ORLANDO, Fla. – Bindi Gosai, 31, never imagined the man of her dreams was using a stolen photograph from a 27-year-old cruise line employee in Miami.
Gosai, who lives in the state of Gujarat, India, told News 6 she was contacted on a social media platform by someone calling himself “Alex the Officer.”
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“I trusted him, I really trusted him, “Gosai told News 6, “Something was happening very fast, very fast.”
In a short time, she says the conversation evolved from her pets and family to love and marriage.
The imposter sent Gosai a photograph of a sparkling diamond engagement ring along with video of cash, designer shoes and jewelry.
That was what Gosai called “the trap,” the reason he needed her to pay $3,500 in U.S. currency to have the items shipped to India.
“Here in India there are so many gangs who are doing all sorts of fraud,” she said from her home in Gujarat, “but this time they are doing the love angle.”
The man in the photo, 27-year-old Alessandro Cinquini has gone public to warn women across the globe that imposters have stolen his photographs from social media platforms to create “catfish” style profiles that offer love but target money.
Cinquini and his girlfriend, Nicole Hayden, spoke exclusively to News 6 in March about Nicole’s experience with an imposter using Alessandro’s photograph on a social media site.
They demanded money and threatened if she did not pay roughly $6,500 they would post altered bathing suit photographs that made it appear as if she posed nude.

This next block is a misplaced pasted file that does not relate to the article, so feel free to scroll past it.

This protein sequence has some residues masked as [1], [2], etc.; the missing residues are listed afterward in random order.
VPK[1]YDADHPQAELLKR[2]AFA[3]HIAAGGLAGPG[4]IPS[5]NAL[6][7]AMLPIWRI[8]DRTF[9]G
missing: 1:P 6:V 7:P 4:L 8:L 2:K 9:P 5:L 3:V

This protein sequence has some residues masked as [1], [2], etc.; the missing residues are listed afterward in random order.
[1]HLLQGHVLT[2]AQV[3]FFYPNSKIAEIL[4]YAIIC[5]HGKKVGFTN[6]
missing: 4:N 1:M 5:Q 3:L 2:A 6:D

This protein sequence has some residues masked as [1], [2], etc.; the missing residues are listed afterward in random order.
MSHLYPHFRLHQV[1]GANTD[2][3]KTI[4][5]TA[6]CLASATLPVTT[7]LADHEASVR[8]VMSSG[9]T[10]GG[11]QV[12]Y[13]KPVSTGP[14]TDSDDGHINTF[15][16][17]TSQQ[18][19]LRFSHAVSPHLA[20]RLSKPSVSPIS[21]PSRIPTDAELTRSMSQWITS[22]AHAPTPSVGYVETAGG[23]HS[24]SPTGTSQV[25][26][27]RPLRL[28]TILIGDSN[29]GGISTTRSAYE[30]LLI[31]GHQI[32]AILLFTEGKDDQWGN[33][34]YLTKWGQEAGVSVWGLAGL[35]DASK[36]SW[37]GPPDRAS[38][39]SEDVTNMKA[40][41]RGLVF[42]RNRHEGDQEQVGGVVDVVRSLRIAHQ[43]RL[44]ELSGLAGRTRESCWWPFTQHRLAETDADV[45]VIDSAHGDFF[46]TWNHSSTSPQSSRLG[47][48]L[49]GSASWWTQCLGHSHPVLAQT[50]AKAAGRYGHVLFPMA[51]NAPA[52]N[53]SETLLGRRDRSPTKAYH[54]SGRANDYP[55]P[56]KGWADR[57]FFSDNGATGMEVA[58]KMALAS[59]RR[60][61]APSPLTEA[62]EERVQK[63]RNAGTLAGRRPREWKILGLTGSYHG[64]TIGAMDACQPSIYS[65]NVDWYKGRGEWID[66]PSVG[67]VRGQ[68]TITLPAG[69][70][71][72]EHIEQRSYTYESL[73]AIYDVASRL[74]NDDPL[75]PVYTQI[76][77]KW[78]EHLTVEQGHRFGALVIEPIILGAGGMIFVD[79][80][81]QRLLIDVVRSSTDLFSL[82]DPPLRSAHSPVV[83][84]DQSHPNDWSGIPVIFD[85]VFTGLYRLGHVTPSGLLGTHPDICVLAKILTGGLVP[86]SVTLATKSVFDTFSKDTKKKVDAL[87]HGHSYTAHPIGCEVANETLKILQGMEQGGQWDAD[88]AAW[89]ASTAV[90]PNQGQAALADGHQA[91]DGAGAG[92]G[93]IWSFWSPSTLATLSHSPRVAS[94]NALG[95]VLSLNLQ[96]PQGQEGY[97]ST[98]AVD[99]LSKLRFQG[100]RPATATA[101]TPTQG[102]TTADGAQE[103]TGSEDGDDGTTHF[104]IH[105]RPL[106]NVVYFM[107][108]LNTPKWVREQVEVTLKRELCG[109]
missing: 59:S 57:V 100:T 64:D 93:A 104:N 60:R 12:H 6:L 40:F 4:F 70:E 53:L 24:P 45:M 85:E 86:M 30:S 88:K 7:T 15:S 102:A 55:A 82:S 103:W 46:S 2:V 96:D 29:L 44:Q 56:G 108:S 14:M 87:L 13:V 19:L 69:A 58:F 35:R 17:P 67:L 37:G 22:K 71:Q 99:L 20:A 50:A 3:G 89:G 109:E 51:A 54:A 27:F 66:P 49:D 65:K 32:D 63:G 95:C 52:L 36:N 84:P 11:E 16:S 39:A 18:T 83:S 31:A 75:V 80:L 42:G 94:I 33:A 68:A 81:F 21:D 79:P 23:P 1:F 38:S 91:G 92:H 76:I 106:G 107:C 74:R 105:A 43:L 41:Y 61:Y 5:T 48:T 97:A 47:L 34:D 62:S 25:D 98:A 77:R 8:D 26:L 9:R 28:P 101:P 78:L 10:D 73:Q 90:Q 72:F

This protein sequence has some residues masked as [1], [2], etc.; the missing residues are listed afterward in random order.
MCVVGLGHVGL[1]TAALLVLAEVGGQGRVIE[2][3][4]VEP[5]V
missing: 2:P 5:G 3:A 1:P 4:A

On Monday, Nicole emailed News 6 to report the group had attempted to hack her Zelle and Instagram accounts.
“The scammers have been harassing me at an all-time high, which I have been ignoring, through text, WhatsApp, and Instagram,” Hayden wrote. “Somehow they got my social security number, they were able to disconnect my phone line from AT&T.”
While Hayden refused to fall for the financial trap, Bindi Gosai admits she transferred funds against her instincts.
“I literally failed my money,” she said. “My mind was telling me that something is wrong, how can someone send you so many things, how can someone love you like this, (so quickly).”
Cinquini was upset that another woman had lost money to imposters and wants to fight to get social media platforms to improve security for photographs and profiles.
“I wish I could do more,” Cinquini said. “I wish I could stop all of this and I’m trying to do my best.”
News 6 is working with YouMail CEO Alex Quilici to track the calls and texts that Hayden is receiving.
If you have fallen for a dating scheme, email Mike Holfeld: email@example.com